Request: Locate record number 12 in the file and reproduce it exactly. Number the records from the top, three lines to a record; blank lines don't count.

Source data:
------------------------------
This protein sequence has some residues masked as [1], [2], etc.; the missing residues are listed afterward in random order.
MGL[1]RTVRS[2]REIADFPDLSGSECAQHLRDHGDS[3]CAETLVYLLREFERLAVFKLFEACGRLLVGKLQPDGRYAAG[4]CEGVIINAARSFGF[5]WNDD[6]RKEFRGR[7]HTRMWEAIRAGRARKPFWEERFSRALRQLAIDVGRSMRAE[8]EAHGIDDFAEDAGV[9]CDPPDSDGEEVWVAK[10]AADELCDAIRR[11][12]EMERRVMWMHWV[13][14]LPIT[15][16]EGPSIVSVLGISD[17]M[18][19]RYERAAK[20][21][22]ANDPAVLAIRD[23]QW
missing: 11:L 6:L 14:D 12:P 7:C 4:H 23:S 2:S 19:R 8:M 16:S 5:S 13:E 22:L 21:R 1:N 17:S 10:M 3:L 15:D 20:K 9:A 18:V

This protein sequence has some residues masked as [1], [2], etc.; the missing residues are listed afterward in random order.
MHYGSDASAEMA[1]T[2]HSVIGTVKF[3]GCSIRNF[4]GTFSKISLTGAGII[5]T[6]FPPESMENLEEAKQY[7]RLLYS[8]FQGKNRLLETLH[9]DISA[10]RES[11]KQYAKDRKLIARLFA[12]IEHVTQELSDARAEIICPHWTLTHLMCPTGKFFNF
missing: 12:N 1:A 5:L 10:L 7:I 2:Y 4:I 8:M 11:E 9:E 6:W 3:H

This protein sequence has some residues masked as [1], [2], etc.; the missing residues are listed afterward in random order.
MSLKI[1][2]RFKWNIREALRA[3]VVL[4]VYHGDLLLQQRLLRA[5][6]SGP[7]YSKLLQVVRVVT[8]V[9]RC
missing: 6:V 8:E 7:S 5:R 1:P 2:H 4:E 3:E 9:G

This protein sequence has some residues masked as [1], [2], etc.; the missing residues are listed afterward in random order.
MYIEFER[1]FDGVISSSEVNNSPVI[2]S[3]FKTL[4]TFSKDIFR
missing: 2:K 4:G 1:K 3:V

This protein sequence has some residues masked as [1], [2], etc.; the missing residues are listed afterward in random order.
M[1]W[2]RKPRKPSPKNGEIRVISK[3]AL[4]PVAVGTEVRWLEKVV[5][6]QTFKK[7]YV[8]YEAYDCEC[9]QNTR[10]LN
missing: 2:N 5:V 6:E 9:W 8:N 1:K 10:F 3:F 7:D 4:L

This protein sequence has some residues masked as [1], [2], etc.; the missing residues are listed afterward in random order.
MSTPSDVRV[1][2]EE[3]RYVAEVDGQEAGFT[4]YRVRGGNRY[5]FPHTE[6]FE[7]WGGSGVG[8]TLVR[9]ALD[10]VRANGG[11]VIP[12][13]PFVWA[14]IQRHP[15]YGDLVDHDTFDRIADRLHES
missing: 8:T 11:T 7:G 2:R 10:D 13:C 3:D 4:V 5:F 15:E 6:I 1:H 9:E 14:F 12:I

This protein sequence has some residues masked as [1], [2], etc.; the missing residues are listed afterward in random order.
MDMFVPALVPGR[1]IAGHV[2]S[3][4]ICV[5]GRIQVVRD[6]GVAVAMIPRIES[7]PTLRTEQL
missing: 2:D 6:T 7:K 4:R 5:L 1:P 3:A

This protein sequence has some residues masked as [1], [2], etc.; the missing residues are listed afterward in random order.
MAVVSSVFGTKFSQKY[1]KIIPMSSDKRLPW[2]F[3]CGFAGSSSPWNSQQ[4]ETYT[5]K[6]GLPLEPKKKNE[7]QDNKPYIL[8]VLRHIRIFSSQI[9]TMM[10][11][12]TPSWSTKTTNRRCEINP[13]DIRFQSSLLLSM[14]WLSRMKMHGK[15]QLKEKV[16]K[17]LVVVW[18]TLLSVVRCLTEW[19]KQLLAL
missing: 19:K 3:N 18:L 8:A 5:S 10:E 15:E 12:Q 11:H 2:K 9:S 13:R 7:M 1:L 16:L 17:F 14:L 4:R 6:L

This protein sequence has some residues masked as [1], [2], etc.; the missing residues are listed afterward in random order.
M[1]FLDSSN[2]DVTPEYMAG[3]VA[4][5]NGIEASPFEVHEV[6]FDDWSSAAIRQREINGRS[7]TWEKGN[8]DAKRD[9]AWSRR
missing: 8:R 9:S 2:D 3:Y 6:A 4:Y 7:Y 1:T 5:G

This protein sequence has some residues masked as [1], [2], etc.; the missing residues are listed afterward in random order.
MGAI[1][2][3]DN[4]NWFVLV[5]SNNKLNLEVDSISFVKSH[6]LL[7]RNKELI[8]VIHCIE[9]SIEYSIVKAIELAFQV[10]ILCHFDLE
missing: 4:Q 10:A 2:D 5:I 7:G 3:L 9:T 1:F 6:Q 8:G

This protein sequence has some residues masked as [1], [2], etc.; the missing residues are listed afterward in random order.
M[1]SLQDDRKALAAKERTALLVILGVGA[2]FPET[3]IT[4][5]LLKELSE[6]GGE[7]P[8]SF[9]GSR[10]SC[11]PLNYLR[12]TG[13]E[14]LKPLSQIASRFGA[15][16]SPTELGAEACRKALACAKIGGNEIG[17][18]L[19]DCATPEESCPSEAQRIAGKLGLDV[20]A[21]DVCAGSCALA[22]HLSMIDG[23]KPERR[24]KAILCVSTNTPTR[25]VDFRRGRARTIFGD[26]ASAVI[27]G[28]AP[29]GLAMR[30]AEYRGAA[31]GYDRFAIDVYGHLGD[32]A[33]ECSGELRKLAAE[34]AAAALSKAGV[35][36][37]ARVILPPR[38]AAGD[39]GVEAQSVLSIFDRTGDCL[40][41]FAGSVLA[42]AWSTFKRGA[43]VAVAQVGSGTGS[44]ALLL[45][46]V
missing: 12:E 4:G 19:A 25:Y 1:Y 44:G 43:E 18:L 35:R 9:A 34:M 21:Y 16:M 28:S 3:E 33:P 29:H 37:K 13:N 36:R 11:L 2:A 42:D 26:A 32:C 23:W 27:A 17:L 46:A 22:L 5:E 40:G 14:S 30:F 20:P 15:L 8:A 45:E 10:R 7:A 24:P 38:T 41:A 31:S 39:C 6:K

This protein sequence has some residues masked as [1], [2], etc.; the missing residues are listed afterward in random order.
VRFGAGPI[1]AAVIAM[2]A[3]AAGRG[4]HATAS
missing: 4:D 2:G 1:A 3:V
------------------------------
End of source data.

This protein sequence has some residues masked as [1], [2], etc.; the missing residues are listed afterward in random order.
VRFGAGPI[1]AAVIAM[2]A[3]AAGRG[4]HATAS
missing: 4:D 2:G 1:A 3:V